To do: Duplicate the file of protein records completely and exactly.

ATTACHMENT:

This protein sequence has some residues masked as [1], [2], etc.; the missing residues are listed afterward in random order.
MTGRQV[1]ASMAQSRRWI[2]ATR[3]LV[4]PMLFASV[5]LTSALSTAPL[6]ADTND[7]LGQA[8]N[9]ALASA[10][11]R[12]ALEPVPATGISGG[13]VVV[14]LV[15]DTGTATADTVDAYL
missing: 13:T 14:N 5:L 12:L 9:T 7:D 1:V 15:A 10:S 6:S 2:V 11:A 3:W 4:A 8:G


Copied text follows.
This protein sequence has some residues masked as [1], [2], etc.; the missing residues are listed afterward in random order.
MTGRQV[1]ASMAQSRRWI[2]ATR[3]LV[4]PMLFASV[5]LTSALSTAPL[6]ADTND[7]LGQA[8]N[9]ALASA[10][11]R[12]ALEPVPATGISGG[13]VVV[14]LV[15]DTGTATADTVDAYL
missing: 13:T 14:N 5:L 12:L 9:T 7:D 1:V 15:A 10:S 6:S 2:V 11:A 3:W 4:A 8:G